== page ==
Schiffer joined with Elle MacPherson, Christy Turlington and Naomi Campbell to front the Fashion Cafe, but last month she left after a much publicised row in which she said of Naomi Campbell: "Instead of promoting our cafes, she only thinks about collecting lovers."
Claudia Schiffer is beautiful. Untouchable even. She is part of the breed of model who found fame in the late Eighties alongside Christy Turlington, Linda Evangelista and Cindy Crawford and was given the term "super". Only problem is, the original supers are too perfect in today's climate.
As one fashion insider put it, "Claudia is one of the original blonde divas. Her look is completely different to the current breed of girls. In their heyday, the supermodels were treated like princesses, but today's successful models are better known for their personalities, and are treated as part of the team. The modern model does not want to be pampered. She's cool and she's fun."
Schiffer's career began 11 years ago, at 17, when she was discovered in a German disco by photographer Ellen Von Unwerth. Months later she gained notoriety when Von Unwerth shot her for the Guess? campaign, in which she looked like a young Brigitte Bardot. Throughout her career she has appeared on more than 600 magazine covers, notably Vanity Fair, the only magazine with an editorial policy that generally refuses to place a model on its cover. She is also the first, and only model to have a wax likeness placed in the Grevin Museum in Paris.
Once Schiffer had wised up to the world of modelling, her girl-next-door appeal vanished. In its place was a ruthless businesswoman who in 1990 launched an on-running swim-wear calendar. Shortly afterwards she popped up first on the arm of Prince Albert of Monaco - many called her the new Grace Kelly - and then as the fiancee of millionaire magician David Copperfield.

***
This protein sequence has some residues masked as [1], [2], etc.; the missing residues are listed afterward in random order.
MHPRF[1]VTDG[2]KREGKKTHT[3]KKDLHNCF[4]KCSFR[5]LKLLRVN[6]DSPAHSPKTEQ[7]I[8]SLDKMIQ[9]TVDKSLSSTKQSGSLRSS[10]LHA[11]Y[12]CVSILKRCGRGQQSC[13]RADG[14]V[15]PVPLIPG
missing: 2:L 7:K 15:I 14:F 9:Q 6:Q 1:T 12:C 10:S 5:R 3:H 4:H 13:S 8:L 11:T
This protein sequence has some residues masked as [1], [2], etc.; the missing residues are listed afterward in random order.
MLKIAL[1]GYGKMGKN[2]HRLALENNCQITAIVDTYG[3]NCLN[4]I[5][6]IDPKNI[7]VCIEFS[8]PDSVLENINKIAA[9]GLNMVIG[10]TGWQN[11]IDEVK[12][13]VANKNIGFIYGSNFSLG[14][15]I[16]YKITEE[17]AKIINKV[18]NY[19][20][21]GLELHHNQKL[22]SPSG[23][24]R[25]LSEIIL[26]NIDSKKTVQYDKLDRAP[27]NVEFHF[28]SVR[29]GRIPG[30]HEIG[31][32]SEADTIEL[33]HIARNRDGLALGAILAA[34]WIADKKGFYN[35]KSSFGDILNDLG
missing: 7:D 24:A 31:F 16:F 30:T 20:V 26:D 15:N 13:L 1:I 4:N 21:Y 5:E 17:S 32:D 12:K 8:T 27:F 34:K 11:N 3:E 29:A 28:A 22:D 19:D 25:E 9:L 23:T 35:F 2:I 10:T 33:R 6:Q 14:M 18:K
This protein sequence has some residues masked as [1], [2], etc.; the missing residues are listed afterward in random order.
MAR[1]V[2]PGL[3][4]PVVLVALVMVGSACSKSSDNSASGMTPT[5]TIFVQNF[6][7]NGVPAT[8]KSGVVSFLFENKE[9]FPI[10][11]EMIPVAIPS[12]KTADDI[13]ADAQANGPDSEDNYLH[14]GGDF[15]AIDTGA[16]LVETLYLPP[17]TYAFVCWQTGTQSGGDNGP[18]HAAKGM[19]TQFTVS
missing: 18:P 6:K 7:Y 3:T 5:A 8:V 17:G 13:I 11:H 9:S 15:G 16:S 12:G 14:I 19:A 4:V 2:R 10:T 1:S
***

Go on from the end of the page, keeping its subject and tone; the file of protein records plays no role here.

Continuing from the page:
Well-informed gossip-mongers took great delight in claiming that Schiffer was engaged to Copperfield as part of a deal to improve his kudos. From that moment Schiffer tumbled from the hot seat.
The downward spiral had begun. In 1996, after several years as the face of Chanel and bosom buddy of fellow German designer par excellence Karl Lagerfeld, she was dumped by the fashion house in favour of British aristocratic model Stella Tennant, a woman known for her realistic attitude towards fashion and modelling. Lagerfeld's attitude toward Schiffer was summed up perfectly when he said of her: "Claudia would have been a wonderful Hollywood silent star."
In a curious twist of fate, Schiffer has assumed this mantle. She is the current "face" of the Citroen Xantia, and has appeared in a couple of straight-to-video films, one of them The Blackout by Able Ferrara was instantly forgettable.
In the unlikely event that Claudia holds to her threat to abandon the catwalk, we shouldn't mourn her passing - she certainly won't. Last year, while on assignment in Lima, Peru, she told reporters she would like to be cloned, as "I could send them out to work instead, and have more time to myself".Reuse content